Covarrubia v. State Of Ohio et al
REPORT AND RECOMMENDATION and ORDER: Magistrate Judge GRANTS 1 MOTION for Leave to Proceed in forma pauperis, RECOMMENDS DISMISSING 2 Complaint. Objections to R&R due by 8/17/2017. Signed by Magistrate Judge Kimberly A. Jolson on 8/3/2017. (ew)(This document has been sent by regular mail to the party(ies) listed in the NEF that did not receive electronic notification.)
UNITED STATES DISTRICT COURT
SOUTHERN DISTRICT OF OHIO
Case No. 2:17-cv-618
Chief Judge Edmund A. Sargus, Jr.
Magistrate Judge Jolson
STATE OF OHIO, et al.,
REPORT AND RECOMMENDATION AND ORDER
Plaintiff Noel Covarrubia, a Florida resident who is proceeding without the assistance of
counsel, brings this action against the State of Ohio, Hocking County, Ohio, the City of Logan,
Ohio, Hocking County Sherriff’s Department, Larry E. Beal, Kevin Groves, John T. Wallace,
and Hocking County Child Support. (Doc. 1-2). This matter is before the undersigned for
consideration of Plaintiff’s Motion for Leave to Proceed in forma pauperis (Doc. 1) and the
initial screen of Plaintiff’s Complaint under 28 U.S.C. § 1915(e)(2).
Plaintiff’s request to proceed in forma pauperis is GRANTED. All judicial officers who
render services in this action shall do so as if the costs had been prepaid. 28 U.S.C . § 1915(a).
Furthermore, having performed an initial screen and for the reasons that follow, it is
RECOMMENDED that the Court DISMISS Plaintiff’s claims.
Because Plaintiff is proceeding in forma pauperis, the Court must dismiss the Complaint,
or any portion of it, that is frivolous, malicious, fails to state a claim upon which relief can be
granted, or seeks monetary relief from a defendant who is immune from such relief. 28 U.S.C.
§ 1915(e)(2). A complaint may be dismissed for failure to state a claim upon which relief can be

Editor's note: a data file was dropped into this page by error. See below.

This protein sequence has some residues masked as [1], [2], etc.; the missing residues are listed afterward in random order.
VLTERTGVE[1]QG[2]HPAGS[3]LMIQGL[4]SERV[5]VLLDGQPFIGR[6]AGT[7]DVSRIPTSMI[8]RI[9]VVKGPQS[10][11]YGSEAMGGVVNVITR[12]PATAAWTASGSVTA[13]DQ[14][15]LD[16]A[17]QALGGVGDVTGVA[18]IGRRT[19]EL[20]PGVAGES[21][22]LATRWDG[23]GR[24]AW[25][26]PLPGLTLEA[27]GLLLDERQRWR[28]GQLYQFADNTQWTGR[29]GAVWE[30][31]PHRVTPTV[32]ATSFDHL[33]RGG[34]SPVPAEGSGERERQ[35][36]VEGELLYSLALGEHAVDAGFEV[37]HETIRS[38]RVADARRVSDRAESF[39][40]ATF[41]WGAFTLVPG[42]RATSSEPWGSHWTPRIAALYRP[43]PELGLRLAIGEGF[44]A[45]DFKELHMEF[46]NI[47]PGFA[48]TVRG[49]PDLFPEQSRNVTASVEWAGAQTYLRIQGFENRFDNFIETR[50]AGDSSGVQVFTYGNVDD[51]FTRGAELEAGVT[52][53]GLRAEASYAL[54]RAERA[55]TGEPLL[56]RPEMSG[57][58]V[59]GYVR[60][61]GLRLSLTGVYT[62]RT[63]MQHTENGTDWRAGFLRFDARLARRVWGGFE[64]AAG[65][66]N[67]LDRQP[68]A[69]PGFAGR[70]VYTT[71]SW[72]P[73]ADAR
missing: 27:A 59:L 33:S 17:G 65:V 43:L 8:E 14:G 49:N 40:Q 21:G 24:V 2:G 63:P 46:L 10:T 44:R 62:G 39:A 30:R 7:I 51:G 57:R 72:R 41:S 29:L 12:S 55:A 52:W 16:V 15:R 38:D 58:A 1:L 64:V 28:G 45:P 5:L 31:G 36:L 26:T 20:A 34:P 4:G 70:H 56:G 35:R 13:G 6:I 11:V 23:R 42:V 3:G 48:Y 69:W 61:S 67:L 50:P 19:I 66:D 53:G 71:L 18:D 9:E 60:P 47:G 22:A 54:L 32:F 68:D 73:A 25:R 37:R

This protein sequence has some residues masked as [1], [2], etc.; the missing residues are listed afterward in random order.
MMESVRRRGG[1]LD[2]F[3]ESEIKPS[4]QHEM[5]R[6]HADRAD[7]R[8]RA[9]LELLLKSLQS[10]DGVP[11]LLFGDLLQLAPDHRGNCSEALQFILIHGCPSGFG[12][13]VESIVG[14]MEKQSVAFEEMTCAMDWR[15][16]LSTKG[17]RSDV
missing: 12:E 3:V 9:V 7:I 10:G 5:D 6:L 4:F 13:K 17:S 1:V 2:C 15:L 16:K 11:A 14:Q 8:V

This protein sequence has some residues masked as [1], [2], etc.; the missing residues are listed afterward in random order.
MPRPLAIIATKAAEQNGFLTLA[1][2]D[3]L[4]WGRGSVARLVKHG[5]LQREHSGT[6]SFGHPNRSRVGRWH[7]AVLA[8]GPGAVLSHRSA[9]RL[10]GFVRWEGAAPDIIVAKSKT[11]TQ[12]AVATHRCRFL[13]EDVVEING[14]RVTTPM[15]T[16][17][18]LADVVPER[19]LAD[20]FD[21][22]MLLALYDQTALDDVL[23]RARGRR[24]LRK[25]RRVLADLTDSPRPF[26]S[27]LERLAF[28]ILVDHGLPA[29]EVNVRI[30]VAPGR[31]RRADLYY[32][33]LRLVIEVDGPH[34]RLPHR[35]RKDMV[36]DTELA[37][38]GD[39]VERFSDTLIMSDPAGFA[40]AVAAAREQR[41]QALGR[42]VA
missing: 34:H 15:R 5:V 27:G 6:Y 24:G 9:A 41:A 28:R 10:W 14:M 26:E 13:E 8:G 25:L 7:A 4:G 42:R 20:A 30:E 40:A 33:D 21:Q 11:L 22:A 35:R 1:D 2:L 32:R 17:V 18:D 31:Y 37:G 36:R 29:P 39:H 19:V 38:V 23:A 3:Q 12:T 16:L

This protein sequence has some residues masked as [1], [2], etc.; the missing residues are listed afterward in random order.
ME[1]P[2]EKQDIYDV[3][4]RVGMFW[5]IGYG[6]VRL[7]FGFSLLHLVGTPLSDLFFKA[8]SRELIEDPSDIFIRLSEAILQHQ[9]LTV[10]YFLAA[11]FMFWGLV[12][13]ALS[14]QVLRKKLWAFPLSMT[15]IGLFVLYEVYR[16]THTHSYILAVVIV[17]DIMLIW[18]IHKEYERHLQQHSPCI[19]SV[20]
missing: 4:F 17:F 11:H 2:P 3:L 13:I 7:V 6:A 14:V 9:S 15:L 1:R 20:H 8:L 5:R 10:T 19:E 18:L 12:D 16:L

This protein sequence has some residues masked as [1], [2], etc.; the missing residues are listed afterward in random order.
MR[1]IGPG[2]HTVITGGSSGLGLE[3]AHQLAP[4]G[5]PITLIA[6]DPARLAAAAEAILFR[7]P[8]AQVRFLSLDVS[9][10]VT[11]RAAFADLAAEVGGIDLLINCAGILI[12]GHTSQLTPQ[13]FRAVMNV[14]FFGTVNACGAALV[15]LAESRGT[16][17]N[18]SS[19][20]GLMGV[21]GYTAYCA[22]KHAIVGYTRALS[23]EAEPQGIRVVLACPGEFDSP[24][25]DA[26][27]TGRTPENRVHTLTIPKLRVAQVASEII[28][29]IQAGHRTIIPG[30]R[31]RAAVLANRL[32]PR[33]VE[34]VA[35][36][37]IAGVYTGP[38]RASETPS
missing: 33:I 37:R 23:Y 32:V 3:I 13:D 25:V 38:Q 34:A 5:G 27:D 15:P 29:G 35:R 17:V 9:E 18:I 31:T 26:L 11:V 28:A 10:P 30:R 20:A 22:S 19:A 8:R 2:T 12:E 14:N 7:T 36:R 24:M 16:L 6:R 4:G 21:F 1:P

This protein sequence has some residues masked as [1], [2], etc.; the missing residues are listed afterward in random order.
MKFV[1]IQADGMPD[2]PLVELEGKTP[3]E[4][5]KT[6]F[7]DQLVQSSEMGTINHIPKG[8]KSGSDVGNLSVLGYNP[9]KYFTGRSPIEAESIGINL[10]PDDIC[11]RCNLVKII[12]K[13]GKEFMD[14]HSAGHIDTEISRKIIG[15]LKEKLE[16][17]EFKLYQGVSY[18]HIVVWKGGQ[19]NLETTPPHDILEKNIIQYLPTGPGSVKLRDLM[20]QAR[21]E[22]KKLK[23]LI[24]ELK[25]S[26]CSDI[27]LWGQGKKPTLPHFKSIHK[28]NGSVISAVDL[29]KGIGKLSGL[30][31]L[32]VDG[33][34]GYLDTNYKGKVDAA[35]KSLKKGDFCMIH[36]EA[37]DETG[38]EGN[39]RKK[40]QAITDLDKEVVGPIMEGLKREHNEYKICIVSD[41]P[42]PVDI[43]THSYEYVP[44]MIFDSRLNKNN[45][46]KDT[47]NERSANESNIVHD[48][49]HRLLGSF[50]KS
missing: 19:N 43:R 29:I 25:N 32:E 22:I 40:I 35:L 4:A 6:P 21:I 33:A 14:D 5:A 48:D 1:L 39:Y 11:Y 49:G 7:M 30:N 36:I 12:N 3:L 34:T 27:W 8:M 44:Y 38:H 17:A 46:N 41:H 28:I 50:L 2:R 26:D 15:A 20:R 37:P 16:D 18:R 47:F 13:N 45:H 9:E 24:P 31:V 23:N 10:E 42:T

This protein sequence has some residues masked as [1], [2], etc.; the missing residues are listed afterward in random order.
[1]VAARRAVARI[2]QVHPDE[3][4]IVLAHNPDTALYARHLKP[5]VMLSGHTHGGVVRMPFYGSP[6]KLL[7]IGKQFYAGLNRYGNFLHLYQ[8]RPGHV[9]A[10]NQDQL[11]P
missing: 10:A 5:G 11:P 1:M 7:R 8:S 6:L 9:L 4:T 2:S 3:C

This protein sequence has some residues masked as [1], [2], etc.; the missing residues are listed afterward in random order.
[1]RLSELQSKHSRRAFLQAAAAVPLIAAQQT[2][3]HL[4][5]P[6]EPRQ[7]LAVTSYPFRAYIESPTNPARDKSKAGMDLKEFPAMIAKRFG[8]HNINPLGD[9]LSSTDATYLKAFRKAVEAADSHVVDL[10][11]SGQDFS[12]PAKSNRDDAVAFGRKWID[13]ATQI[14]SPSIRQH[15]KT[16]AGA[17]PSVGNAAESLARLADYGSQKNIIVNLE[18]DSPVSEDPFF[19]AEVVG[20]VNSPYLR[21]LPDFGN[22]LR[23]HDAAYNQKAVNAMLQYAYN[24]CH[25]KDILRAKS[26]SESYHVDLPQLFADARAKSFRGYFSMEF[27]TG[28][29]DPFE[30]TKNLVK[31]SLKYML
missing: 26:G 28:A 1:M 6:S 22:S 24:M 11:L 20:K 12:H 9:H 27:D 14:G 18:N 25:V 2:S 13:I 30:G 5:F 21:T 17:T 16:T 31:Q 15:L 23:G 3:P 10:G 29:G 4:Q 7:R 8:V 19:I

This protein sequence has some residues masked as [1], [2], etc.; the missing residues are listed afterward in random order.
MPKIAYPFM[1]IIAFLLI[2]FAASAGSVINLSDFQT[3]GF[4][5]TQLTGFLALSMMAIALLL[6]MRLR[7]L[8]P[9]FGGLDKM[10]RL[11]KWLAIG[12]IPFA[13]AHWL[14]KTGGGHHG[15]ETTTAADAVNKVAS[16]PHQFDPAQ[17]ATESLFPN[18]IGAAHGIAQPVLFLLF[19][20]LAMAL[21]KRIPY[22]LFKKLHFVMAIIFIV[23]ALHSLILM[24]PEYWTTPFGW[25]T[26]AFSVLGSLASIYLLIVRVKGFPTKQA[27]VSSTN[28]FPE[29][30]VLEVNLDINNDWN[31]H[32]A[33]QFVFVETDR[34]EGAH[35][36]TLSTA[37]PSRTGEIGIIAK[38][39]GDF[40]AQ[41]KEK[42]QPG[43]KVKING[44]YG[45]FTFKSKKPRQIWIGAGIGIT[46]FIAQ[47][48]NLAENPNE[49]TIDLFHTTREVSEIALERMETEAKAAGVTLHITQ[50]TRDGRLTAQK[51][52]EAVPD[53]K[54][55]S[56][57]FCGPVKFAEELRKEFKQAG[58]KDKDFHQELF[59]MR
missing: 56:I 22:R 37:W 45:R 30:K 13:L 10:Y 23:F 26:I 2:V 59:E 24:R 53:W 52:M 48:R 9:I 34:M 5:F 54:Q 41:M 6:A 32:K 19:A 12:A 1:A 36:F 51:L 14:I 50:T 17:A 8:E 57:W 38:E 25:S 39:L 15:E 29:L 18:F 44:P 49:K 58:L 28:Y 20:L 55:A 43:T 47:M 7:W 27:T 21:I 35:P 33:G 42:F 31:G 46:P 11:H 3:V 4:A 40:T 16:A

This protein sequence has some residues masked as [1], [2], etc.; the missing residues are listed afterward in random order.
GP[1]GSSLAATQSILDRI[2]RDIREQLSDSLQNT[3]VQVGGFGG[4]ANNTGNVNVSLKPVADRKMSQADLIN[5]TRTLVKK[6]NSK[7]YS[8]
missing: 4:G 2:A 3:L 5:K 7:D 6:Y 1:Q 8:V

granted if “it appears beyond a doubt that the plaintiff can prove no set of facts in support of his
claim which would entitle him to relief.” Todd v. Baker, No. 2:06 CV 0889, 2006 WL 3834308,
at *1 (S.D. Ohio Dec. 29, 2006), report and recommendation adopted, No. 2:06-CV-0889, 2007
WL 188740 (S.D. Ohio Jan. 22, 2007) (citing Conley v. Gibson, 355 U.S. 4l, 45–46 (l957)).
In reviewing a complaint, the Court must construe it in Plaintiff’s favor, accept all wellpleaded factual allegations as true, and evaluate whether it contains “enough facts to state a claim
to relief that is plausible on its face.” Bell Atl. Corp. v. Twombly, 550 U.S. 544, 570 (2007). “A
claim has facial plausibility when the plaintiff pleads factual content that allows the court to
draw the reasonable inference that the defendant is liable for the misconduct alleged.” Ashcroft
v. Iqbal, 556 U.S. 662, 678 (2009) (citing Twombly, 550 U.S. at 556).
Although pro se
complaints are to be construed liberally, Haines v. Kerner, 404 U.S. 519, 520 (1972), “basic
pleading essentials” are still required. Wells v. Brown, 891 F.2d 591, 594 (6th Cir. 1989).
The relevant facts underlying Plaintiff’s sixty-two page Complaint, although lacking
detail and unclear in some instances, are summarized as follows. On December 26, 1997,
Plaintiff was arrested by Defendant Deputy Sherriff Officer Kevin Groves, after he had arrived at
his ex-wife’s home at 1:00 a.m. to visit his minor children in an apparent violation of a Florida
Court Order. (Id. at 5-6). Plaintiff alleges, inter alia, that he was wrongfully arrested at that